Monday, July 2, 2012

The Schwiegereltern Table

OK, I have a confession. Not all of my woodworking is completed in my storage room workshop. Last fall I started a pencil-post bed (wait until you see photos of that!), and that just was too big for my small shop the way it was set up. So, I started using the woodshop on the Army post. Here are a couple photos:

Unfortunately the planer is total junk, and is unuseable. The table saw is OK for rough cuts as long as you keep in mind that you must square everything up later. And the bandsaws are little toy shaped things which are nice for making puzzles, but not for resawing or anything remotely hard-core.

 That being said, there is lots of space, comparitively. And if I really need to, there is another Army post a couple hours drive away that has an awesome 15" planer and a mongo 24" thickness planer that work beautifully. The benches are decent commercial benches. However, I have to say using a bench that doesn't move like the roubo now in my keller is a lot different than using a bench that "pretty much" doesn't move. With current government budgets, though, I think these woodshops have an end coming sometime soon, as they aren't really generating income to pay staff. We'll see.

Anyway, yesterday I got the good fortune to work for a couple hours in this shop on a table that SWMBO offered I make for her parents. I had never made a dining table before, so thought this might be a good chance to practice. If it is too embarassing, at least I won't have to look at it every day. The true purpose of this table is for me to practice making a table, as I plan to make a dining table for our second apartment.

This table is perfect for practice, as it is not big at all. I think it is only something like 700mm X 1100mm. The lumber yard I go to let me pick out the oak boards I am using for this project, so I got some awesome 8/4 perfectly quartersawn boards, directly from the middle of the tree. Sweet!

I laminated the legs together, and veneered the two faces of each leg so every face shows quarter sawn grain. You'll get pictures of the legs and skirts later. Joinery is very basic: mortice and tennons with no fancy adjustable sizes or anything.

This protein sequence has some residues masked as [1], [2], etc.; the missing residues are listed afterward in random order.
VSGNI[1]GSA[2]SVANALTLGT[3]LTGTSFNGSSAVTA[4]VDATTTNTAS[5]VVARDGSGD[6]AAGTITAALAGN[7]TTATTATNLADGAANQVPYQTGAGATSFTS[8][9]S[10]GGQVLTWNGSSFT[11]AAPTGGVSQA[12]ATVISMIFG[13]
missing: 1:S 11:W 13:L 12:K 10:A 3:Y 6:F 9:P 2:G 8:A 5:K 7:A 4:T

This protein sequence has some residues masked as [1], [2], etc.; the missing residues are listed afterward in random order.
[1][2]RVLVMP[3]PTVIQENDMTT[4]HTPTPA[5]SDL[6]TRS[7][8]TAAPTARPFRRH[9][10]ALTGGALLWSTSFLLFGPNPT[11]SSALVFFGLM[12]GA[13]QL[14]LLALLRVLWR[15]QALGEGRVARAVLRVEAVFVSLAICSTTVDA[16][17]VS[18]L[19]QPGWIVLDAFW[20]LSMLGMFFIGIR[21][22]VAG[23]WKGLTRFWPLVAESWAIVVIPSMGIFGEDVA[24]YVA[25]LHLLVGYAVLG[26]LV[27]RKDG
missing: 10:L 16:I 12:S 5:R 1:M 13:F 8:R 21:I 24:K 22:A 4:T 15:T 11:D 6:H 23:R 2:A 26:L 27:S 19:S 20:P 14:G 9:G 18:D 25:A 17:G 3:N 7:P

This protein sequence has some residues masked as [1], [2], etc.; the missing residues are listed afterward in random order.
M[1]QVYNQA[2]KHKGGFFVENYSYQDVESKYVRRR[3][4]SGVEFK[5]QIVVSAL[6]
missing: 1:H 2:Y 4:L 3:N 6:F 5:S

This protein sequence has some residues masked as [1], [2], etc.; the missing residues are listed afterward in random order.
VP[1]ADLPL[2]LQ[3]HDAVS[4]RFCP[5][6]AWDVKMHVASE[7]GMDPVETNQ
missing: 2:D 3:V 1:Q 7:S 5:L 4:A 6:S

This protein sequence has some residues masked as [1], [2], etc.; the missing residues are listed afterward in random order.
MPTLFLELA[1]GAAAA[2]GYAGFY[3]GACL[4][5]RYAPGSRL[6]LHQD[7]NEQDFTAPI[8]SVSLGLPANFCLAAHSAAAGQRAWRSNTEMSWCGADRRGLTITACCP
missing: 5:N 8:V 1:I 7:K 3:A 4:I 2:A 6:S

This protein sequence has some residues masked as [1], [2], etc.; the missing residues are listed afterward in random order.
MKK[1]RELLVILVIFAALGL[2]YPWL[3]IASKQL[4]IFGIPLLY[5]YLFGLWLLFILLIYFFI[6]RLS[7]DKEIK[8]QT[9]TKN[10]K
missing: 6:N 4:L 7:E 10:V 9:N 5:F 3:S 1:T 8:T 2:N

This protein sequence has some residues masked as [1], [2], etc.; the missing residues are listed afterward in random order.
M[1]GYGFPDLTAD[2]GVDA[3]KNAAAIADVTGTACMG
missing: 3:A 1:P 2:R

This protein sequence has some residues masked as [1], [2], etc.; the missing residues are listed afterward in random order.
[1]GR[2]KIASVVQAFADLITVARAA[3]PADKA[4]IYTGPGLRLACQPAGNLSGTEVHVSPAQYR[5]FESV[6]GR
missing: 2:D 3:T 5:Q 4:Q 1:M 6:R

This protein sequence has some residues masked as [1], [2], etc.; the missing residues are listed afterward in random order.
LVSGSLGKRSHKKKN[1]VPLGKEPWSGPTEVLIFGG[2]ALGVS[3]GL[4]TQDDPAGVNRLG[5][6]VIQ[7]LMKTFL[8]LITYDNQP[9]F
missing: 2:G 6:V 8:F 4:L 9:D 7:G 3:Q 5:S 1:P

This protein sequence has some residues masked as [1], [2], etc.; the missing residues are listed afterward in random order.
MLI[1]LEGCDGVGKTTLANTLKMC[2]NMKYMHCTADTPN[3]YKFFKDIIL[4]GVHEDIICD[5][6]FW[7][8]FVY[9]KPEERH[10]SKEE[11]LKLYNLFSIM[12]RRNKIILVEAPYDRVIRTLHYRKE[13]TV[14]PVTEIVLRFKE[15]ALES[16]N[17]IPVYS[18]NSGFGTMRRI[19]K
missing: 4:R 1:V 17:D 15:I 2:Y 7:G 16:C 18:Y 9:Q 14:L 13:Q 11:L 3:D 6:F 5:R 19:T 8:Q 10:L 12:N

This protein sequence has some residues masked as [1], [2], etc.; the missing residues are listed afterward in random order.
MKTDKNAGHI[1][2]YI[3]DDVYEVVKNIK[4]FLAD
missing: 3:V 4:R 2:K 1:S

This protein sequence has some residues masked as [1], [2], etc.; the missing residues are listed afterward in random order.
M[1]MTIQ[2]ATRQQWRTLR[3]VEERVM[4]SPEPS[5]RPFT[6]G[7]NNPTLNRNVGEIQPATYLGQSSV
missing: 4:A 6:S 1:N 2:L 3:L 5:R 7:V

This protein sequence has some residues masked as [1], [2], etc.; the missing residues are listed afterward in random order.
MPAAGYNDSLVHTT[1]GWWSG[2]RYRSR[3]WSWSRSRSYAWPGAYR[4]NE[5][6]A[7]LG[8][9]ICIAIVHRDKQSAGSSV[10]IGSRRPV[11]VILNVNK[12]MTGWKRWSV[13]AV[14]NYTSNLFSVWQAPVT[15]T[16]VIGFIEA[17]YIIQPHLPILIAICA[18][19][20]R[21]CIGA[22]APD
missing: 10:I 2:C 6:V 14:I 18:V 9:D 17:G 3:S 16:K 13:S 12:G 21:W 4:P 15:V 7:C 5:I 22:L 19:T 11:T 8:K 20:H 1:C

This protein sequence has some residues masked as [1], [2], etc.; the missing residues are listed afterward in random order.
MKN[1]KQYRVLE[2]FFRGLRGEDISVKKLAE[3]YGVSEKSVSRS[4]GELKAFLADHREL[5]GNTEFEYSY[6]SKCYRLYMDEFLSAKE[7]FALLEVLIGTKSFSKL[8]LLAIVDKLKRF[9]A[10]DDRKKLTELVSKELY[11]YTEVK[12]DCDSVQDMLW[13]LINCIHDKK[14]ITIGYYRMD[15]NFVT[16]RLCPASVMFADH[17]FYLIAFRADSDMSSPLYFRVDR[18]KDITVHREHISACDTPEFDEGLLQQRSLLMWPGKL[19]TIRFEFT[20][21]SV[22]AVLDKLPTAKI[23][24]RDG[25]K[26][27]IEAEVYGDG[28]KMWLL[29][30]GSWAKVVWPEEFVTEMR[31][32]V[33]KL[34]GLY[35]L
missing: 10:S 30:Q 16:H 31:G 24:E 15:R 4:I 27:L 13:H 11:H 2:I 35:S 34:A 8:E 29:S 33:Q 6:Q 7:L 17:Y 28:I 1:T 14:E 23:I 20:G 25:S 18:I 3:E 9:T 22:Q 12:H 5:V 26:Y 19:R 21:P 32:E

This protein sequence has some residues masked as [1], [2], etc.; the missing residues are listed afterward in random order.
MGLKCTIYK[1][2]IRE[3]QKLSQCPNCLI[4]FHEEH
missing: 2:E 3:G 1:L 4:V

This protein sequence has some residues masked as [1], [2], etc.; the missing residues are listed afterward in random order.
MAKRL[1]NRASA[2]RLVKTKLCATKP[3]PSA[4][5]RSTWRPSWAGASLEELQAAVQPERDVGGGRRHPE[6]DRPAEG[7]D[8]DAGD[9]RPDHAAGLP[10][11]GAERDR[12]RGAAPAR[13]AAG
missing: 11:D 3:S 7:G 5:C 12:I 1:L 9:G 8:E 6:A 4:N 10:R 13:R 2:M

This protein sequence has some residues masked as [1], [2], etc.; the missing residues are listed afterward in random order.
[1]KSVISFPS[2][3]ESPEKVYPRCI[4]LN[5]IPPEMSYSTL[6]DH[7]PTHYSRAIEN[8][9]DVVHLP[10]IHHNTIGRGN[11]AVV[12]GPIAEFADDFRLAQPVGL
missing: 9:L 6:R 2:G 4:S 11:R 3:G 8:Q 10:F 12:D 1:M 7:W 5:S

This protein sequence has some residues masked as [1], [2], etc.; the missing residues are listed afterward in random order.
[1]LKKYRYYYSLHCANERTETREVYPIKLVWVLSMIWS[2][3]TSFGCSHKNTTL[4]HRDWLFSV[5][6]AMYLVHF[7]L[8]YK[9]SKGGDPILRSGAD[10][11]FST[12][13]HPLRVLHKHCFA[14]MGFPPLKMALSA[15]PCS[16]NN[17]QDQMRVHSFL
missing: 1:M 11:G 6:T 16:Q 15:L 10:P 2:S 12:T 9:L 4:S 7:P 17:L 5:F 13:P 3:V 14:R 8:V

On with the good part: Yesterday I was working on the top. Having glued up the panel for the top in my keller, I brought this project to the Army shop because chopping morices by hand is likely to get us evicted. The last thing I want is the house to vote that woodworking is forbidden in the keller. I think I would lose 39-1. So the point is to not be annoying (a tall order, for me).

Now that the project is in the Army shop, I might as well finish it there since my new bench isn't done yet. I want a large bevel on the top of this table. Ever since I saw a picture of the dining table in a woodworking book I have, I wanted to try it. What better opportunity to see if something works than for the in-laws!

Laying out the chamfer with a pencil gauge.

I thought it best to start with the cross-grain and clamp some scrap to keep from blowing out the far end.

See, it works!  Blowing out the scrap instead.

I chose to do the roughing out of this chamfer with my scrub plane.  I am finding lots of uses for this plane lately.

When I get close to the line, clean things up with my jack set for a smooth cut.

A closer view of my scrub's sole.

A nasty knot appeared on the bevel near the backside of the table.  You can see the smaller knot on the top, next to it.  My plan was to fill this in with shellac when I got to that point.  This larger knot might be more problematical.  I'm thinking of putting in a patch to cover it up.  What do you think?

Views of the corners when done.


  1. Hey Brian, Glad you fessed up about your working space. I was beginning to cry for you, man.

  2. Hey, this seems an intersting project. I am looking forward to see it progressing...

  3. Hey Brian,

    I'm coming into the conversation a little late but if I'm following your posts correctly, you haven't finished this table yet. I say leave the knot, it doesn't look like it's going to be a structural issue (won't fall out) and if it's the only one, it will add a little of the unexpected. If you absolutely feel the need to remove the knot, then maybe a nice personalized inlay. Something that speaks to you and your work or the intended recipients.

    It may be tough to accomplish because it looks like the knot reaches the outside edge and I'm not sure how an inlay would look in 3 dimensions. I saw an example posted on TWW by a user who built a kitchen island and used inlays of trout to honor his grandfather. Here's the link if you're interested.

    Be sure to let us know which way you go and good luck!

    1. Hey Ronald, you've found out my dark secret... I can take a long time to finish a project. I feel bad because this table hasn't seen much work for around three weeks or so. It is almost done!

      Good advice, though. I think I will do what you say and leave it alone. Chances are I could spend an aweful lot of work on a solution that may or may not look any better.

      Pretty much all that is left is to screw the top on using some homemade buttons, and to bore some levelers into the legs. I decided to go this rout because it's intended home has a fairly uneven floor, and I would like to see it stand up straight without rocking without beer coasters under the feet. I'll let you know how it goes.